Miami Children
PHOTO: Joe Raedle/Getty Images
Miami Children's Hospital pediatrician Dr. Amanda Porro, M.D administers a measles vaccination to Sophie Barquin,4, as her mother Gabrielle Barquin and Miami Children's Hospital R.N. Diane Lichtman, right, hold her during a visit to the Miami Children's Hospital on January 28, 2015 in Miami, Florida. A recent outbreak of measles has some doctors encouraging vaccination as the best way to prevent measles and its spread.
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Story highlights

Nearly 8 in 10 believe parents should be required to #vaccinate children against preventable diseases.

Nearly 6 in 10 are opposed to unvaccinated children participating in public school or daycare.

Nearly 4 in 10 Americans think measles likely will strike their community within the next few weeks.

(CNN) —  

A new CNN/ORC poll shows nearly 8 of 10 Americans believe parents should be required to vaccinate their healthy children against preventable diseases such as measles, mumps, rubella and polio. If the children are not vaccinated, most agree the child should not be allowed to attend public school or day care.

These results come as the U.S. Centers for Disease Control and Prevention is reporting a total of 154 cases of measles in the country, from January 1, 2015 to February 20, 2015. That’s an additional 13 cases in the last week.

The poll, conducted February 12-15, 2015, found 78% of the respondents believe parents should be required to vaccinate their child against preventable diseases if the child is healthy; only 22% disagree. Older Americans are most supportive of the required vaccinations (84% of those 50+ versus 72% of those under 50), and women express more support than men (81% to 75%). Seventy percent of parents with children under age 18 also agree with the requirement.

Nearly 6 in 10 Americans believe that children should be barred from public school and day care activities if they are not vaccinated (58% say a child should not be allowed to participate in public school; 61% daycare). But when it comes to private schools, Americans are split: 51% say they should be allowed; 48% say they should not.

Another 39% of Americans think it’s likely that measles will strike their local community within the next few weeks. More women than men say they believe measles might infect someone in their community (43% vs. 33%) and Democrats see it as more likely than Republicans (45% vs. 36%). Residents of the West are most concerned, with 39% saying its ‘very likely’ measles will strike their community, compared with 10% in the Northeast and 8% in both the South and Midwest.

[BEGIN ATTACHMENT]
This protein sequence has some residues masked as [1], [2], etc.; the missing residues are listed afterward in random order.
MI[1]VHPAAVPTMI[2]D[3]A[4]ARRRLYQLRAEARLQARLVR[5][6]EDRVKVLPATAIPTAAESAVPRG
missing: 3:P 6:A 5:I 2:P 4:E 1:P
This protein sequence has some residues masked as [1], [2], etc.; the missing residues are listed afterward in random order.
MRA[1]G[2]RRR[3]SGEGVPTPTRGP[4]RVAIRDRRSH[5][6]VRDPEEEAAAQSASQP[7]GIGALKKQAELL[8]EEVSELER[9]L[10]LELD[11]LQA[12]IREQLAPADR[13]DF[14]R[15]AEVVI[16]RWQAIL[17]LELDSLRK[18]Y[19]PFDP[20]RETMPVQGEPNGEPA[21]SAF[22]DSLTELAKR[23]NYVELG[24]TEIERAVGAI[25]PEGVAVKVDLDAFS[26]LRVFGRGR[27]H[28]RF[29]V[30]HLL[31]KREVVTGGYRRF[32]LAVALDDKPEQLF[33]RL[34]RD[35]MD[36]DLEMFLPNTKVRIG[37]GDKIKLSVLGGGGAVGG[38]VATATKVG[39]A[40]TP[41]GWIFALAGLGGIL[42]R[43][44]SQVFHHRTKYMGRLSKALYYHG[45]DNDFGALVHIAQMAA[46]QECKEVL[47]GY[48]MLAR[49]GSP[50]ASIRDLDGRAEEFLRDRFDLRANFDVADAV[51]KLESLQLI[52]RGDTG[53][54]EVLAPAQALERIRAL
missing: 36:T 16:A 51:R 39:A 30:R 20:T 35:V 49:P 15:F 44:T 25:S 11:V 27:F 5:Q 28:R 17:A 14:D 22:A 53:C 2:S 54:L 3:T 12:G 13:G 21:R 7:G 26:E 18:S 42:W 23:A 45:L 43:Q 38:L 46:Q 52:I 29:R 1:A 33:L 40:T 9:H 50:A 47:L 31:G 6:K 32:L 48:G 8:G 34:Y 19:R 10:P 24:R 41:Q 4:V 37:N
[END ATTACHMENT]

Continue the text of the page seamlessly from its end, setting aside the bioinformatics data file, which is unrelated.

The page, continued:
This CDC map shows the percentage of children enrolled in kindergarten who have been exempted from receiving one or more vaccines, and those states in which less than 90% of children have had two doses of measles, mumps, and rubella (MMR) vaccine.
PHOTO: CDC
This CDC map shows the percentage of children enrolled in kindergarten who have been exempted from receiving one or more vaccines, and those states in which less than 90% of children have had two doses of measles, mumps, and rubella (MMR) vaccine.

According to the CDC, 118 of the reported 154 cases are linked to a large, ongoing multi-state measles outbreak that started in the Disneyland amusement park last December. There are two other, ongoing outbreaks, one in Illinois with 14 cases linked to a daycare and Nevada where there are six cases. The majority of people who have developed measles were unvaccinated.

Health officials say the rise in measles and other vaccine preventable diseases is being fueled by people who opt not to vaccinate.

The poll interviews were conducted for CNN via landlines and cellphones by ORC International. All respondents were asked about basic demographics, and the sample was weighted to reflect national census figures for age, race, gender, education, geographic region and telephone usage.

READ: Full poll results

CNN’s Debra Goldschmidt contributed to this report.